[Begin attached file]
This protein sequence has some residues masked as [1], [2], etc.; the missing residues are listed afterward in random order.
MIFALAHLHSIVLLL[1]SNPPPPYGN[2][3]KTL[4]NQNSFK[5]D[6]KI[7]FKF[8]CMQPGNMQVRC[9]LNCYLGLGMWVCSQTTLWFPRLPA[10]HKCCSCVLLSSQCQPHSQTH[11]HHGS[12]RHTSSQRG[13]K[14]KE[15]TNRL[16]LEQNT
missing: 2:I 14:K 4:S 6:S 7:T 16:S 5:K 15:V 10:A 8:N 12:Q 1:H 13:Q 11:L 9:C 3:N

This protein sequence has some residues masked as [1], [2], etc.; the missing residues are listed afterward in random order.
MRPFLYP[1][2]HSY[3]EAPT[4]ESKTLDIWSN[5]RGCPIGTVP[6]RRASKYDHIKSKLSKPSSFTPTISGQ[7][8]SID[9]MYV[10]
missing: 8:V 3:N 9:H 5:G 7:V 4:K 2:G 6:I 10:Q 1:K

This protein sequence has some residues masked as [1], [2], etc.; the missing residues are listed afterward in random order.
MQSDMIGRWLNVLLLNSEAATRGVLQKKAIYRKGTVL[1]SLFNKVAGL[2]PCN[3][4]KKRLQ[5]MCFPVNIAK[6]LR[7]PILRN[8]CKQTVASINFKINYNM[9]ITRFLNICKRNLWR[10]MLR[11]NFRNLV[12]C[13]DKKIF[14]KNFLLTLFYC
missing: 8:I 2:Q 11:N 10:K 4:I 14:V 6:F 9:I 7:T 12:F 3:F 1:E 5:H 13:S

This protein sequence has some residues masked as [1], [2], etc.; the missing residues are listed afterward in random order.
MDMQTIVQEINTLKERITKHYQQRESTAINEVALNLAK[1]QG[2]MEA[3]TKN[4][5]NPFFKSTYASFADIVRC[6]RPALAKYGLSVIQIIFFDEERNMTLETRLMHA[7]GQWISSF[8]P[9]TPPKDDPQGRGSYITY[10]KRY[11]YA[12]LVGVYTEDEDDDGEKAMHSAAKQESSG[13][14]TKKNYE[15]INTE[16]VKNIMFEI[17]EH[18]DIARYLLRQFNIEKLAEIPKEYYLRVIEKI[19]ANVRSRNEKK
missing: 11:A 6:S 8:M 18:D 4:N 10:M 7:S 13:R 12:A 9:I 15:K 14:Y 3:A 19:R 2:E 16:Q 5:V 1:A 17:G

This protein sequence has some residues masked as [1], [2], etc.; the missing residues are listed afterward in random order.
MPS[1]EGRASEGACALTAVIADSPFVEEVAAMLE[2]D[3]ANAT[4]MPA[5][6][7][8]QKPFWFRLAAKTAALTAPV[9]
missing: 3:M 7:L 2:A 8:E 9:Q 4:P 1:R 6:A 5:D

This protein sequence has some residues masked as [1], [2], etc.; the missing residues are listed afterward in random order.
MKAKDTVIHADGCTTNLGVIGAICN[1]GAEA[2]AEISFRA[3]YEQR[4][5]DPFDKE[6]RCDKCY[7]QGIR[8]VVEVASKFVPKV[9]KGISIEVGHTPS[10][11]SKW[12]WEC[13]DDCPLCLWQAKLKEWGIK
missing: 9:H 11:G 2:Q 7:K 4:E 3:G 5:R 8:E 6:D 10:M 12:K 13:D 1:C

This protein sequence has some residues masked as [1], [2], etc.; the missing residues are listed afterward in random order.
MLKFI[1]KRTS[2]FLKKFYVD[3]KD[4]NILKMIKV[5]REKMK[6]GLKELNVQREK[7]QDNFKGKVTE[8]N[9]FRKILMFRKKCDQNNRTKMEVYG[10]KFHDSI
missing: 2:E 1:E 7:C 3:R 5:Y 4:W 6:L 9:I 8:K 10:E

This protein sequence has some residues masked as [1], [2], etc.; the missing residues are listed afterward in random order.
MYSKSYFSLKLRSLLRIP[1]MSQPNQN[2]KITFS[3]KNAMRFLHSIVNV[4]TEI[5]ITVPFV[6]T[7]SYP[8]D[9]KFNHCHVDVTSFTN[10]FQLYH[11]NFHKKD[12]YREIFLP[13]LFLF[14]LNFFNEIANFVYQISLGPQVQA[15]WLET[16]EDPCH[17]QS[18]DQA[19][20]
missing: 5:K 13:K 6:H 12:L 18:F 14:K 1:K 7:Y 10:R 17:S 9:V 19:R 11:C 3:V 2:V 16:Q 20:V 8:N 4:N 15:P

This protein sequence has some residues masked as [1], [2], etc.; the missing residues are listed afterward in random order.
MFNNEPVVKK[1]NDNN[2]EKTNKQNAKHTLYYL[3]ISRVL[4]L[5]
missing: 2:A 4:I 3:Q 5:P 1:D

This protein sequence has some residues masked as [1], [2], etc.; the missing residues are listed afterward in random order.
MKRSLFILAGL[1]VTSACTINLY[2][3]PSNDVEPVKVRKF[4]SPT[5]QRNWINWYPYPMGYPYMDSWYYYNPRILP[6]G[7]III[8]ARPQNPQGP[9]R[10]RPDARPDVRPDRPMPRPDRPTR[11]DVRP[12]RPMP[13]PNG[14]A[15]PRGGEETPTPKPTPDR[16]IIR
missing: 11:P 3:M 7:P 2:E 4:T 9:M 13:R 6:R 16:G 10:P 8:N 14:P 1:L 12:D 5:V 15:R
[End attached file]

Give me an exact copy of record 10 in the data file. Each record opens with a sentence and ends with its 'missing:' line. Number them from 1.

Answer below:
This protein sequence has some residues masked as [1], [2], etc.; the missing residues are listed afterward in random order.
MKRSLFILAGL[1]VTSACTINLY[2][3]PSNDVEPVKVRKF[4]SPT[5]QRNWINWYPYPMGYPYMDSWYYYNPRILP[6]G[7]III[8]ARPQNPQGP[9]R[10]RPDARPDVRPDRPMPRPDRPTR[11]DVRP[12]RPMP[13]PNG[14]A[15]PRGGEETPTPKPTPDR[16]IIR
missing: 11:P 3:M 7:P 2:E 4:T 9:M 13:R 6:R 16:G 10:P 8:N 14:P 1:L 12:D 5:V 15:R